Creeping Jenny by Jeff Noon

The Nyquist Mysteries series continues in this tale set in 1959, as private investigator John Nyquist visits a small village trying to find more about his family’s past. Alas, he finds himself enmeshed in a folk-horror nightmare instead. (April 14)

Girls Save the World in This One by Ash Parsons

When a convention for fans of all things zombie-related is besieged by actual zombies, it’s up to a group of high-school horror-heads to tap into their extensive knowledge of the undead and save the world. (April 14)

The Last Emperor by John Scalzi

The celebrated author wraps up his Interdependency space opera series as Emperox Grayland II finally takes control of her throne”but will she be able to make everyone understand that the Flow, the pathway that ties all the planets together and sustains her people, is in danger of a catastrophic collapse? (April 14)

A Luminous Republic by Andrés Barba, translated by Lisa Dillman

A small city in Argentina is transformed when 32 apparently feral children suddenly emerge from the nearby jungle. The crime wave they spark soon turns violent”and then they begin luring the city’s own resident children to join in their chaos. (April 14)

The Mistress of Illusions by Mike Resnick

In this sequel to The Master of Dreams, Eddie Raven must use all his detective skills to figure out the true identity of the mysterious Lisa, who deftly switches her persona from moment to moment. Making matters worse, it seems he’s got a bit of a demon problem. (April 14)

Queen by Timothy Zahn

The Sybil’s War space adventure series concludes as rebel leader Nicole Hammond”gifted with the ability to communicate with an alien ship”must convince the ship’s AI to join her cause, and hopefully turn the tide of the war. (April 14)

Redemption Prep by Samuel Miller

This Twin Peaks and Riverdale-inspired tale takes place at a prep school so remote, one of the rules is “don’t go into the woods.” When a student goes missing, her friends begin to realise her disappearance might be tied to some very big, very dark secrets. (April 14)

The Reign of the Kingfisher by T.J. Martinson

A Chicago reporter who made his career covering a superhero who once tried to save the city becomes drawn into a hostage drama when a masked gunman demands the vigilante’s return after 30 years…or else. (April 14)

Sons of War by Nicholas Sansbury Smith

After an economic crisis pushes the U.S. to the brink of a civil war, an Italian crime boss heads to Los Angeles, intent on setting up a new empire amid the turmoil”but it turns out he’s not the only would-be kingpin fanning the dystopian flames. (April 14)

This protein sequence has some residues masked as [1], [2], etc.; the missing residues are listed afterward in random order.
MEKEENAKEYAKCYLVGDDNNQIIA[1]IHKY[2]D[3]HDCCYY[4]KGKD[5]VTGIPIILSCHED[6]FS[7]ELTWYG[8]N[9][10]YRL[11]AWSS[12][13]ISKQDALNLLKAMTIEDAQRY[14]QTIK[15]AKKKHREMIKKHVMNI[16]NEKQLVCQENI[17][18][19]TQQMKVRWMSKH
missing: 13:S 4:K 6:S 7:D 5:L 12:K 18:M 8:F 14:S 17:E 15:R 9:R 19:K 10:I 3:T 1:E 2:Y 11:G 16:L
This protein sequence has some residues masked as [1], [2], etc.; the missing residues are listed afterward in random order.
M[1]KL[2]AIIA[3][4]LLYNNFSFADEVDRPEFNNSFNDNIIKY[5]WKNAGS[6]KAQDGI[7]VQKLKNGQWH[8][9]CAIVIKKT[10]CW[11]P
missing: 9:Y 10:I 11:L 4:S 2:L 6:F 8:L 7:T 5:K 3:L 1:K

A Strange Country by Muriel Barbery, translated by Alison Anderson

Two Spanish soldiers serving in a seemingly endless war encounter a man who claims to have crossed a bridge from another world”so they follow him back, only to discover that his magical homeland is also far from peaceful. (April 14)

Vagabonds by Hao Jingfang, translated by Ken Liu

The debut novel from the first Chinese woman to win a Hugo (Best Novelette in 2016, for Folding Beijng) is set 100 years after Mars has become independent, and follows a group of Martian kids who visit Earth for the first time”then find themselves caught between the interests and cultures of both worlds. (April 14)

Plan for the Worst by Jodi Taylor

The 11th Chronicles of St. Mary’s series finds time-travelling historian Max capably dealing with her usual levels of chaos”until one fateful night makes her realise she has no idea what “chaos” really means. (April 16)

The Cerulean Queen by Sarah Kozloff

The Nine Realms fantasy series concludes with this entry, which at last finds the rightful queen on her throne”though she must immediately harness all her powers to face a castle full of traitors, fend off a looming war, and restore order to her kingdom. (April 21)

Creatures of Charm and Hunger by Molly Tanzer

At the end of World War II, two English witches in training learn of a Nazi plot to use black magic as a desperate grab for victory. But before they can take down that evil, they must each confront the dark secrets that are threatening to divide them forever. (April 21)